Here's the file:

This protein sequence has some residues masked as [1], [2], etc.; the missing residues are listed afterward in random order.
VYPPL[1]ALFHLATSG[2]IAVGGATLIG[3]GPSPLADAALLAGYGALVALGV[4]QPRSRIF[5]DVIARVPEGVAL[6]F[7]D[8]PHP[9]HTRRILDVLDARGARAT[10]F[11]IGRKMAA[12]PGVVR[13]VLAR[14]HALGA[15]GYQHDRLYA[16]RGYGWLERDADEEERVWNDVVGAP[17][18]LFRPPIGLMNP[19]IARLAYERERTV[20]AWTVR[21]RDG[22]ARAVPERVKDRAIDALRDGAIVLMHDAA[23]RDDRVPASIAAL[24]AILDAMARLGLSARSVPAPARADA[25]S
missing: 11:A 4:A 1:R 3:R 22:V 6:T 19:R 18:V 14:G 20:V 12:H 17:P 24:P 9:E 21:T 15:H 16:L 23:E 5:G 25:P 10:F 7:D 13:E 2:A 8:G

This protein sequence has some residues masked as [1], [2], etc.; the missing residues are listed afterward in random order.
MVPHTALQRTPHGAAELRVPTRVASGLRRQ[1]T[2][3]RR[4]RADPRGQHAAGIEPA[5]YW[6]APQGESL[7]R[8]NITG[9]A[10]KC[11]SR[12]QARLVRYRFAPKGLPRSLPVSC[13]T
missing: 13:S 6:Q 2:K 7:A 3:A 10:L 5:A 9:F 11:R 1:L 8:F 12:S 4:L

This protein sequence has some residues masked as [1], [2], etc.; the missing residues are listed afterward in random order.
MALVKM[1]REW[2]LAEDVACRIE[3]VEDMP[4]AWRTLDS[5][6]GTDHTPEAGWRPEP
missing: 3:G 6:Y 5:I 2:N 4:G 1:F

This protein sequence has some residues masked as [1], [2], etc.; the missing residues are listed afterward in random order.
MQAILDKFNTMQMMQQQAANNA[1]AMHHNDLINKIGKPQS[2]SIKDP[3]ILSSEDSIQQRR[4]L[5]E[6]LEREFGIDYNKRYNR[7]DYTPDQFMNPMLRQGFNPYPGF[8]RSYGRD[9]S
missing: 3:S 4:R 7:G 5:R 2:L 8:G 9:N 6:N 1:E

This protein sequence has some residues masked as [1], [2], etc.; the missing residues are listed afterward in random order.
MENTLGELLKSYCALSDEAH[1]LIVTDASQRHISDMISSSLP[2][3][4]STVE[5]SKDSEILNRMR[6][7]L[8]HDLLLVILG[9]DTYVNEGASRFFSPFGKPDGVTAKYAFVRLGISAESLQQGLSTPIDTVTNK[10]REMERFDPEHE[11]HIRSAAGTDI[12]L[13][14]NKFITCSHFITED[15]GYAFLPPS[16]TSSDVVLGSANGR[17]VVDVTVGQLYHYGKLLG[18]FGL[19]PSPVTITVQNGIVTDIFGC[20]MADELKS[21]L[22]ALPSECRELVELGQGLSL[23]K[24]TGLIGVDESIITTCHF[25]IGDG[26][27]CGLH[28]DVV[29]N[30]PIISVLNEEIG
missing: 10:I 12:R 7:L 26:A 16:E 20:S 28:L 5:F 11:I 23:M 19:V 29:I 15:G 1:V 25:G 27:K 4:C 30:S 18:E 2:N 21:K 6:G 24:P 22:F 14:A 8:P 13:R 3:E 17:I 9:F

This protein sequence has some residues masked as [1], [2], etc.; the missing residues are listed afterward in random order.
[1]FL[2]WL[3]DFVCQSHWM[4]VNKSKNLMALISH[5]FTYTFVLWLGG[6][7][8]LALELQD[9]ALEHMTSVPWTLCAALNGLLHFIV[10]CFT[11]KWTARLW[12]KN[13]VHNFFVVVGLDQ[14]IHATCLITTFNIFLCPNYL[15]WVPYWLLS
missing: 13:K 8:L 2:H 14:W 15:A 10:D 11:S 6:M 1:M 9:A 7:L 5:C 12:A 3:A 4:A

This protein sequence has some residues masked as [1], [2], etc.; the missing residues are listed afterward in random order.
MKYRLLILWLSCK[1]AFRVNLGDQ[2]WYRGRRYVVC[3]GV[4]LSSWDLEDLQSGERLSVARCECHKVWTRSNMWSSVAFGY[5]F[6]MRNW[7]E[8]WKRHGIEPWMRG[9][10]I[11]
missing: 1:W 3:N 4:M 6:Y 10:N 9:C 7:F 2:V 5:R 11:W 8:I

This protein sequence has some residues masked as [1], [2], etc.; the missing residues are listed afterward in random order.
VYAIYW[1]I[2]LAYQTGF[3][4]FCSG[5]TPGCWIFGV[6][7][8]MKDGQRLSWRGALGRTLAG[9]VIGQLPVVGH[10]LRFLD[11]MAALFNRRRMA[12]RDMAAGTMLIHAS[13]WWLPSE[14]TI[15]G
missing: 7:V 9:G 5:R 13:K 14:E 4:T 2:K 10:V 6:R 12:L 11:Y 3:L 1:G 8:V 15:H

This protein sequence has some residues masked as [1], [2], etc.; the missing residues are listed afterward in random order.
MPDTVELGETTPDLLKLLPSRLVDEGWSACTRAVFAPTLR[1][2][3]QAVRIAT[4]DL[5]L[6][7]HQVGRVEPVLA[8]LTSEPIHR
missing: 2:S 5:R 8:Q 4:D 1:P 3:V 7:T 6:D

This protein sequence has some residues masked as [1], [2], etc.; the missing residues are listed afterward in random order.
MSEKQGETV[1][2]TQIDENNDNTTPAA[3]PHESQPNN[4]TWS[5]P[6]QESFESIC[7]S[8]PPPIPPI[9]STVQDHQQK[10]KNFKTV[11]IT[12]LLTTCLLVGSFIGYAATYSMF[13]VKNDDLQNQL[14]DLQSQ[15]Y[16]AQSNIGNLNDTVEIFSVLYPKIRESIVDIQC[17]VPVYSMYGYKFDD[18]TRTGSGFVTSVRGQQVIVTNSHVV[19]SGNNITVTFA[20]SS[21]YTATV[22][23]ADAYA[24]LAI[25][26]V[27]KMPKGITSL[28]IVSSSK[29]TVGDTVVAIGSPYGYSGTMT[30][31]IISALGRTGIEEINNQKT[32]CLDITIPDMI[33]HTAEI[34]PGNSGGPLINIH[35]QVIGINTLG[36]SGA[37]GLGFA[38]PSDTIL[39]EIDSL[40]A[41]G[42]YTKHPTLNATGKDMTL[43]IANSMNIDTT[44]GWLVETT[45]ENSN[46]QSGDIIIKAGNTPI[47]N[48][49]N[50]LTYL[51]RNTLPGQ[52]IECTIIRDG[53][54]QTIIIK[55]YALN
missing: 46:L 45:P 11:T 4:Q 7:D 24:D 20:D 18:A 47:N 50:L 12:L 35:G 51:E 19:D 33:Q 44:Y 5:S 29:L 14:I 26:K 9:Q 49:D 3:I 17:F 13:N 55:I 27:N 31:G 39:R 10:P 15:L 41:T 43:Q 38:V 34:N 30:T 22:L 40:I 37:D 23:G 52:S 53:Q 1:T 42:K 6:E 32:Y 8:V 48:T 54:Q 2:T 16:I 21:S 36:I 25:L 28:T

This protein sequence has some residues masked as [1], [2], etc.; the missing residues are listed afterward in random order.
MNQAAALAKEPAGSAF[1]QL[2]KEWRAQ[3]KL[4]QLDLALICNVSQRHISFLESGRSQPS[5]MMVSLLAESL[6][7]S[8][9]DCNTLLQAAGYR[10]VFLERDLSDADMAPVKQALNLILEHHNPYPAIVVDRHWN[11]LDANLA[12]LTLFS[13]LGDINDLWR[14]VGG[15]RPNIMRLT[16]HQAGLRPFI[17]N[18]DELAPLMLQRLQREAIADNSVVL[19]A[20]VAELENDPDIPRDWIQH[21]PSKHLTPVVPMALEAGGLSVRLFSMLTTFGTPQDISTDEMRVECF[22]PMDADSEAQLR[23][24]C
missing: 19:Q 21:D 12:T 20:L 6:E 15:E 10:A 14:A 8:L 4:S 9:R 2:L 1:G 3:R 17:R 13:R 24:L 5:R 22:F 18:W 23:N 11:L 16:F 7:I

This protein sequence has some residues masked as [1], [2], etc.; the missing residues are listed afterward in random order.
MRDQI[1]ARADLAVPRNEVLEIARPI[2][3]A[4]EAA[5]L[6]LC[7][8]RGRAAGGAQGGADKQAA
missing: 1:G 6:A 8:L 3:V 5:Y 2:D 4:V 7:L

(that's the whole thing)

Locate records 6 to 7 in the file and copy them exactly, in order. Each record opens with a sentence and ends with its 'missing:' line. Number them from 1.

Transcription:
This protein sequence has some residues masked as [1], [2], etc.; the missing residues are listed afterward in random order.
[1]FL[2]WL[3]DFVCQSHWM[4]VNKSKNLMALISH[5]FTYTFVLWLGG[6][7][8]LALELQD[9]ALEHMTSVPWTLCAALNGLLHFIV[10]CFT[11]KWTARLW[12]KN[13]VHNFFVVVGLDQ[14]IHATCLITTFNIFLCPNYL[15]WVPYWLLS
missing: 13:K 8:L 2:H 14:W 15:A 10:D 11:S 6:M 1:M 9:A 7:L 5:C 12:A 3:A 4:A

This protein sequence has some residues masked as [1], [2], etc.; the missing residues are listed afterward in random order.
MKYRLLILWLSCK[1]AFRVNLGDQ[2]WYRGRRYVVC[3]GV[4]LSSWDLEDLQSGERLSVARCECHKVWTRSNMWSSVAFGY[5]F[6]MRNW[7]E[8]WKRHGIEPWMRG[9][10]I[11]
missing: 1:W 3:N 4:M 6:Y 10:N 9:C 7:F 2:V 5:R 11:W 8:I